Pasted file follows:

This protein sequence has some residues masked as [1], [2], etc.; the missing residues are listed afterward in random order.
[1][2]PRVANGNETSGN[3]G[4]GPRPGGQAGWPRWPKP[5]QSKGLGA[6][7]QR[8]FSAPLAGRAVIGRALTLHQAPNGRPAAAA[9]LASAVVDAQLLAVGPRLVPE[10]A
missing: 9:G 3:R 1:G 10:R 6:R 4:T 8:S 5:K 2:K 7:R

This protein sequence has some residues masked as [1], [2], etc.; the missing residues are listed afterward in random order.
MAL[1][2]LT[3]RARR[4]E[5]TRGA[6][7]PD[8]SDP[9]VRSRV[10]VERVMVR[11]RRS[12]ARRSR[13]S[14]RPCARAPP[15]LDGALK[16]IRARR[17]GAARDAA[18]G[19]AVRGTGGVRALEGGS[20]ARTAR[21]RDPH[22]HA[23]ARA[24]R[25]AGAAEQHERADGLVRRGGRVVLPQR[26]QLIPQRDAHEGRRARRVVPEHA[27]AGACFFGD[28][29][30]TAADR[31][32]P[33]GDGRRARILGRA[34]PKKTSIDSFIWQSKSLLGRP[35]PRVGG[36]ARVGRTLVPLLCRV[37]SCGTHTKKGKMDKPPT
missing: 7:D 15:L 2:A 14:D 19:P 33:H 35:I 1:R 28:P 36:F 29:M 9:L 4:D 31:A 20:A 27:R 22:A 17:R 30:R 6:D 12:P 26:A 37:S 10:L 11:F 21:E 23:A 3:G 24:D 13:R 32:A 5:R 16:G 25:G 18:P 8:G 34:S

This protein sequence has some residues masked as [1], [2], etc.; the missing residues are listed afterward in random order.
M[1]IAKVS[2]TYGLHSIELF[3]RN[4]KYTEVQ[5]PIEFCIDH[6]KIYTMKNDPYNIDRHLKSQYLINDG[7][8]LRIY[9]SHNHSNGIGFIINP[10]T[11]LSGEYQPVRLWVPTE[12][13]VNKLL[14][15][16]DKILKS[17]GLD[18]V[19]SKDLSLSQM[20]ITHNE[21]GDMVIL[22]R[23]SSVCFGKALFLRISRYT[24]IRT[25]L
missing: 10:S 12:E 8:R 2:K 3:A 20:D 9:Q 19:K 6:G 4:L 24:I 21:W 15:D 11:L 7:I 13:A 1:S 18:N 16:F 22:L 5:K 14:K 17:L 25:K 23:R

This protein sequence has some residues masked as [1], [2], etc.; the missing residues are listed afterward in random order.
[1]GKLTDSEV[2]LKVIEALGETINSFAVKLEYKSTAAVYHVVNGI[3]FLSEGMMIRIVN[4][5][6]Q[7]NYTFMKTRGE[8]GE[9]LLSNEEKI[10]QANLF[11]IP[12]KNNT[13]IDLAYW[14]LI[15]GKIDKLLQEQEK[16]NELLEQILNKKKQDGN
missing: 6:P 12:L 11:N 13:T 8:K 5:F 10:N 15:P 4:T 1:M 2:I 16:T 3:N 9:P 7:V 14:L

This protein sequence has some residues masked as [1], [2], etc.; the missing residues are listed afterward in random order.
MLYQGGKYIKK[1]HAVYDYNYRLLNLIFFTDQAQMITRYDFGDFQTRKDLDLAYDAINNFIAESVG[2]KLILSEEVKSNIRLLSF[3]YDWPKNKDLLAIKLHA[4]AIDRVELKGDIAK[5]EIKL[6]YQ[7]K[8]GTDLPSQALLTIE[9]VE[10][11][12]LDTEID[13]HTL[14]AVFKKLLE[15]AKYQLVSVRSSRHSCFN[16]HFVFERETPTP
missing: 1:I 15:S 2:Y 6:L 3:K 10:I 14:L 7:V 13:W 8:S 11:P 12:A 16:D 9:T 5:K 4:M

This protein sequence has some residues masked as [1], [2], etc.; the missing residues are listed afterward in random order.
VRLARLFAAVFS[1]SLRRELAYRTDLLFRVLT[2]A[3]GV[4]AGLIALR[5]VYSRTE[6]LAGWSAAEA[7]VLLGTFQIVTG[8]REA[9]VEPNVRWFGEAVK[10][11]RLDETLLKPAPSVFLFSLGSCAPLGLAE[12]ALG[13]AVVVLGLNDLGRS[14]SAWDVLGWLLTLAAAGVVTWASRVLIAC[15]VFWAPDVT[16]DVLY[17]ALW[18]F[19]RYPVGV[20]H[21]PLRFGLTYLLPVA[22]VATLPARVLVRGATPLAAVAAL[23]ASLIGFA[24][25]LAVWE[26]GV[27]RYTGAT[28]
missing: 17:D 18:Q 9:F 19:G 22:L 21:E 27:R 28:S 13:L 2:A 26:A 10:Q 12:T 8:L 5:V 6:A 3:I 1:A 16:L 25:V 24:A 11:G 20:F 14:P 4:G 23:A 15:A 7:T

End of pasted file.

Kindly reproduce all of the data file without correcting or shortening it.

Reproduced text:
This protein sequence has some residues masked as [1], [2], etc.; the missing residues are listed afterward in random order.
[1][2]PRVANGNETSGN[3]G[4]GPRPGGQAGWPRWPKP[5]QSKGLGA[6][7]QR[8]FSAPLAGRAVIGRALTLHQAPNGRPAAAA[9]LASAVVDAQLLAVGPRLVPE[10]A
missing: 9:G 3:R 1:G 10:R 6:R 4:T 8:S 5:K 2:K 7:R

This protein sequence has some residues masked as [1], [2], etc.; the missing residues are listed afterward in random order.
MAL[1][2]LT[3]RARR[4]E[5]TRGA[6][7]PD[8]SDP[9]VRSRV[10]VERVMVR[11]RRS[12]ARRSR[13]S[14]RPCARAPP[15]LDGALK[16]IRARR[17]GAARDAA[18]G[19]AVRGTGGVRALEGGS[20]ARTAR[21]RDPH[22]HA[23]ARA[24]R[25]AGAAEQHERADGLVRRGGRVVLPQR[26]QLIPQRDAHEGRRARRVVPEHA[27]AGACFFGD[28][29][30]TAADR[31][32]P[33]GDGRRARILGRA[34]PKKTSIDSFIWQSKSLLGRP[35]PRVGG[36]ARVGRTLVPLLCRV[37]SCGTHTKKGKMDKPPT
missing: 7:D 15:L 2:A 14:D 19:P 33:H 35:I 1:R 28:P 36:F 29:M 9:L 4:D 31:A 20:A 27:R 22:A 17:R 30:R 6:D 12:P 26:A 37:S 10:L 11:F 21:E 23:A 3:G 24:D 13:R 32:A 5:R 16:G 25:G 18:P 8:G 34:S

This protein sequence has some residues masked as [1], [2], etc.; the missing residues are listed afterward in random order.
M[1]IAKVS[2]TYGLHSIELF[3]RN[4]KYTEVQ[5]PIEFCIDH[6]KIYTMKNDPYNIDRHLKSQYLINDG[7][8]LRIY[9]SHNHSNGIGFIINP[10]T[11]LSGEYQPVRLWVPTE[12][13]VNKLL[14][15][16]DKILKS[17]GLD[18]V[19]SKDLSLSQM[20]ITHNE[21]GDMVIL[22]R[23]SSVCFGKALFLRISRYT[24]IRT[25]L
missing: 10:S 12:E 8:R 2:K 3:A 20:D 9:Q 19:K 6:G 4:L 24:I 21:W 15:D 11:L 7:I 13:A 1:S 18:N 16:F 22:L 5:K 14:K 17:L 25:K 23:R

This protein sequence has some residues masked as [1], [2], etc.; the missing residues are listed afterward in random order.
[1]GKLTDSEV[2]LKVIEALGETINSFAVKLEYKSTAAVYHVVNGI[3]FLSEGMMIRIVN[4][5][6]Q[7]NYTFMKTRGE[8]GE[9]LLSNEEKI[10]QANLF[11]IP[12]KNNT[13]IDLAYW[14]LI[15]GKIDKLLQEQEK[16]NELLEQILNKKKQDGN
missing: 6:P 12:L 11:N 13:T 8:K 5:F 10:N 15:P 4:T 1:M 2:I 16:T 3:N 9:P 7:V 14:L

This protein sequence has some residues masked as [1], [2], etc.; the missing residues are listed afterward in random order.
MLYQGGKYIKK[1]HAVYDYNYRLLNLIFFTDQAQMITRYDFGDFQTRKDLDLAYDAINNFIAESVG[2]KLILSEEVKSNIRLLSF[3]YDWPKNKDLLAIKLHA[4]AIDRVELKGDIAK[5]EIKL[6]YQ[7]K[8]GTDLPSQALLTIE[9]VE[10][11][12]LDTEID[13]HTL[14]AVFKKLLE[15]AKYQLVSVRSSRHSCFN[16]HFVFERETPTP
missing: 1:I 15:S 2:Y 6:L 3:K 10:I 14:L 7:V 13:W 8:S 11:P 12:A 16:D 9:T 5:K 4:M

This protein sequence has some residues masked as [1], [2], etc.; the missing residues are listed afterward in random order.
VRLARLFAAVFS[1]SLRRELAYRTDLLFRVLT[2]A[3]GV[4]AGLIALR[5]VYSRTE[6]LAGWSAAEA[7]VLLGTFQIVTG[8]REA[9]VEPNVRWFGEAVK[10][11]RLDETLLKPAPSVFLFSLGSCAPLGLAE[12]ALG[13]AVVVLGLNDLGRS[14]SAWDVLGWLLTLAAAGVVTWASRVLIAC[15]VFWAPDVT[16]DVLY[17]ALW[18]F[19]RYPVGV[20]H[21]PLRFGLTYLLPVA[22]VATLPARVLVRGATPLAAVAAL[23]ASLIGFA[24][25]LAVWE[26]GV[27]RYTGAT[28]
missing: 17:D 18:Q 9:F 19:G 22:L 21:E 27:R 28:S 13:L 2:A 26:A 10:Q 12:T 8:L 5:V 6:A 3:I 1:A 16:L 25:V 24:A 11:G 20:F 14:P 4:G 23:A 15:A 7:T